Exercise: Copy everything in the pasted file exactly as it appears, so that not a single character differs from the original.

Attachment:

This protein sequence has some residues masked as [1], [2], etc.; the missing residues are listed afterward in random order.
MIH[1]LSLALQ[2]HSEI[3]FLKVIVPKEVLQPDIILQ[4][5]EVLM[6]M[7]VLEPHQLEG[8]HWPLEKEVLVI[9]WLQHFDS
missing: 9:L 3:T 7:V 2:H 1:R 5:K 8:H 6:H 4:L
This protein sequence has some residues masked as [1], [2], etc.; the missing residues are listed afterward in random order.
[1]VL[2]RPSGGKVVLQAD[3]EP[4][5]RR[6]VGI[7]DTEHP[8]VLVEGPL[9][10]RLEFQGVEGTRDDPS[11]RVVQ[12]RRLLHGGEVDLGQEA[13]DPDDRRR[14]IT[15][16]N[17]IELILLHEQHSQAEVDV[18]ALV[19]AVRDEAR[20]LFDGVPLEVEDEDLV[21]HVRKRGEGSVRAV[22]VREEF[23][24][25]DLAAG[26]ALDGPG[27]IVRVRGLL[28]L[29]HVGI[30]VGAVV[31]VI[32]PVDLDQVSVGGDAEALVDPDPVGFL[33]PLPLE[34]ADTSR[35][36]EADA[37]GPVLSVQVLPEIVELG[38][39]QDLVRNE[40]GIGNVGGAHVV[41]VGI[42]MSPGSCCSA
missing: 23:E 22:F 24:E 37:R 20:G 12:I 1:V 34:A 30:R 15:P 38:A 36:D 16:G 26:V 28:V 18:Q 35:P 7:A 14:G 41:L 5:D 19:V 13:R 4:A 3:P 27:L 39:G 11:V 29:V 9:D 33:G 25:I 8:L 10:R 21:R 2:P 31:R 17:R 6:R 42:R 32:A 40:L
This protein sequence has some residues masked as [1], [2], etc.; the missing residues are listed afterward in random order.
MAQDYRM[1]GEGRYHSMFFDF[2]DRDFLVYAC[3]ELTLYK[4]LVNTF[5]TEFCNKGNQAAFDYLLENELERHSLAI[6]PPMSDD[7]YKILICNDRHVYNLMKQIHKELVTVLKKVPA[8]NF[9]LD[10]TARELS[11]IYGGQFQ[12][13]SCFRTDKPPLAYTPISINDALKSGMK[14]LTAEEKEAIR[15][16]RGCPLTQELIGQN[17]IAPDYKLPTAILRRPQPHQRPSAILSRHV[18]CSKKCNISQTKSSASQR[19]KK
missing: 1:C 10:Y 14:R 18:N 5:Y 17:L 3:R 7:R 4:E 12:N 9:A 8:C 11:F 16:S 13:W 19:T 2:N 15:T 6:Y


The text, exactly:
This protein sequence has some residues masked as [1], [2], etc.; the missing residues are listed afterward in random order.
MIH[1]LSLALQ[2]HSEI[3]FLKVIVPKEVLQPDIILQ[4][5]EVLM[6]M[7]VLEPHQLEG[8]HWPLEKEVLVI[9]WLQHFDS
missing: 9:L 3:T 7:V 2:H 1:R 5:K 8:H 6:H 4:L
This protein sequence has some residues masked as [1], [2], etc.; the missing residues are listed afterward in random order.
[1]VL[2]RPSGGKVVLQAD[3]EP[4][5]RR[6]VGI[7]DTEHP[8]VLVEGPL[9][10]RLEFQGVEGTRDDPS[11]RVVQ[12]RRLLHGGEVDLGQEA[13]DPDDRRR[14]IT[15][16]N[17]IELILLHEQHSQAEVDV[18]ALV[19]AVRDEAR[20]LFDGVPLEVEDEDLV[21]HVRKRGEGSVRAV[22]VREEF[23][24][25]DLAAG[26]ALDGPG[27]IVRVRGLL[28]L[29]HVGI[30]VGAVV[31]VI[32]PVDLDQVSVGGDAEALVDPDPVGFL[33]PLPLE[34]ADTSR[35][36]EADA[37]GPVLSVQVLPEIVELG[38][39]QDLVRNE[40]GIGNVGGAHVV[41]VGI[42]MSPGSCCSA
missing: 23:E 22:F 24:E 37:R 20:G 12:I 1:V 34:A 30:R 15:P 38:A 36:D 16:G 26:V 28:V 18:Q 35:P 7:A 14:G 41:L 5:D 19:V 13:R 4:A 3:P 27:L 39:G 11:V 29:V 9:D 33:G 25:I 8:L 10:R 21:R 2:P 31:R 17:R 6:R 42:R 32:A 40:L
This protein sequence has some residues masked as [1], [2], etc.; the missing residues are listed afterward in random order.
MAQDYRM[1]GEGRYHSMFFDF[2]DRDFLVYAC[3]ELTLYK[4]LVNTF[5]TEFCNKGNQAAFDYLLENELERHSLAI[6]PPMSDD[7]YKILICNDRHVYNLMKQIHKELVTVLKKVPA[8]NF[9]LD[10]TARELS[11]IYGGQFQ[12][13]SCFRTDKPPLAYTPISINDALKSGMK[14]LTAEEKEAIR[15][16]RGCPLTQELIGQN[17]IAPDYKLPTAILRRPQPHQRPSAILSRHV[18]CSKKCNISQTKSSASQR[19]KK
missing: 1:C 10:Y 14:R 18:N 5:Y 17:L 3:R 7:R 4:E 12:N 9:A 8:C 11:F 16:S 13:W 19:T 2:N 15:T 6:Y